VIETNAM AND POST-TRAUMATIC STRESS DISORDER (PTSD): FOUR DECADES LATER
Now that most Vietnam Veterans are in their 60s or older, and in retirement, many are experiencing “delayed stress syndrome.” After their service in Vietnam, most veterans came home and attempted to move on with their lives. They got married, started families, went back to school, returned to their prior jobs, or started new careers. In doing so, they had to put aside the horrors of their wartime experiences, choosing not to deal with them by compartmentalizing and ignoring and, in many instances, self-medicating. Today, more than forty years after the war and with more time on their hands, many veterans are being revisited by their demons.
As a result, the Veterans Administration is finding an increasing number of Vietnam Veterans seeking counseling services and medical care for PTSD-related symptoms. These symptoms include: sleep disturbances, exaggerated startle response, problems in concentration, hypervigilance, irritable or aggressive behavior, avoidance, flashbacks, relationship problems, and many more.
In the 1980s, Congress asked the Veterans Administration “to conduct a comprehensive study of the prevalence and incidence in the population of Vietnam Veterans of post-traumatic stress disorder (PTSD) and other psychological problems in readjusting to civilian life.” That study, undertaken in 1986-1988, is known as the National Vietnam Veterans Readjustment Study (NVVRS).
Decades later, Congress asked the VA for a follow-up PTSD study, known as the National Vietnam Veterans Longitudinal Study (NVVLS). This follow-up study, conducted in 2012-2013, used the same database as the NVVRS. In other words, the Vietnam Veterans that participated in the first study were re-interviewed. Preliminary findings from the NVVLS were recently reported to Congress. Here are some results:
Mortality: Based on analyses of information reported on the death certificates of those NVVRS participants who had since died, the majority of deaths (78.7%) were caused by chronic and non-communicable diseases or “external causes, such as injuries, suicide, and drug overdose.” Male veterans who had been deployed to the Vietnam War (“theater veterans”) and who had PTSD at the time of the first study “were nearly twice as likely to have died compared to those who did not have PTSD.” Male and female theater veterans “with high exposure to warzone stress” also were “nearly twice as likely to have died as those with low or moderate warzone stress exposure.”
Mental Health: Many NVVLS participants were still experiencing PTSD in 2012-2013: 11% of male theater veterans and 7% of female theater veterans. Based on that data, the researchers extrapolated that approximately 283,000 male and 400 female theater veterans still had PTSD in 2012-13, forty or more years after their Vietnam wartime experiences. While these veterans did not all have the same levels of symptoms between the first and second studies, 13% reported increasing levels of symptoms and 7% reported consistently high symptom levels.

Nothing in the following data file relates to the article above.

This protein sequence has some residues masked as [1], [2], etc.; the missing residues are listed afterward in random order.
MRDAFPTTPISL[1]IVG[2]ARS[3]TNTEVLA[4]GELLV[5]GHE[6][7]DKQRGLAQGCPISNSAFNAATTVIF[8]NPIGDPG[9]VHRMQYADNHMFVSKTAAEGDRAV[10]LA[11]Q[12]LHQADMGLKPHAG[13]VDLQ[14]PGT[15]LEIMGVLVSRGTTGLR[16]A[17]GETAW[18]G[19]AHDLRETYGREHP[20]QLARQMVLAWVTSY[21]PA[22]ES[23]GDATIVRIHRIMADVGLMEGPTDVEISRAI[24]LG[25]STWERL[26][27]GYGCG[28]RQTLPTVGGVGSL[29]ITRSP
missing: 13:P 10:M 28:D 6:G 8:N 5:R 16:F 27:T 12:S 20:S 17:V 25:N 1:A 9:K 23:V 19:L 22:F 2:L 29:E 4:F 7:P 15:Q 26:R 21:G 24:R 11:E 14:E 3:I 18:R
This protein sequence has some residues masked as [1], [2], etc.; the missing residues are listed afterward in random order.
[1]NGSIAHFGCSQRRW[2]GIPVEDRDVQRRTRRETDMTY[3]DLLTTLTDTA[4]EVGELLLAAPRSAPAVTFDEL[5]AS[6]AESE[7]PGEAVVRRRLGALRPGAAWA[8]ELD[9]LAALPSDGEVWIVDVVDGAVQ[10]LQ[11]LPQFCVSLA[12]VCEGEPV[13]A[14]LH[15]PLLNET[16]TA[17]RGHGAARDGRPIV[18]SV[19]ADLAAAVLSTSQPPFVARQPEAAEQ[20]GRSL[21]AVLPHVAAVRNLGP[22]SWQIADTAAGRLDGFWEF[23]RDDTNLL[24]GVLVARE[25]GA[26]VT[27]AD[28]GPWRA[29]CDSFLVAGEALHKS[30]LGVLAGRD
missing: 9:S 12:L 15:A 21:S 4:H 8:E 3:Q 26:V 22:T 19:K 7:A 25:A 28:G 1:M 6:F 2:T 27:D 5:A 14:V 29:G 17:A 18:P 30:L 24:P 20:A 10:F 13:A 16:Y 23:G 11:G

Physical Health & Use of VA Health Services: Because chronic health conditions tend to begin as we age, it is not surprising that veterans in the NVVLS reported more of these conditions than they did the NVVRS. On average, males reported 5.4 lifetime conditions, and females reported 6.6. Theater veterans with current PTSD were more likely than their cohorts to have multiple chronic conditions. Also, veterans with consistently high or worsening PTSD levels were more likely to have recently used VA outpatient services.
Bottom Line: Although most Vietnam Veterans are healthy today, the NVVLS findings reveal that decades after the war and the initial NVVRS, greater than a quarter million theater veterans are still “suffering from persistent and chronic PTSD symptoms related to their experiences in the war.” The real issue now is what this portends for our current and future veterans, their physical and mental health needs, and the ability of the Veterans Administration to meet those needs. With an estimated 25% of returning Iraq and Afghanistan veterans suffering with symptoms of PTSD, how does the VA plan to assist them? In its current state, the VA will be hard-pressed to provide timely service to these warriors.
This is where Meghan’s Foundation and similar organizations can help, by providing complimentary self-empowerment services in the form of yoga and meditation. If you know of a veteran in need, first refer them to the VA for help. They can always reach us at www.meghansfoundation.org.
The VVA Veteran, Jan/Feb 2015, Four Decades Later. William E. Schlenger & Nida H. Corry.
DSM-5, Criteria for PTSD.
The VVA Veteran, March/April 2015, Call it What You Want: Dealing with PTSD. Larry Harris.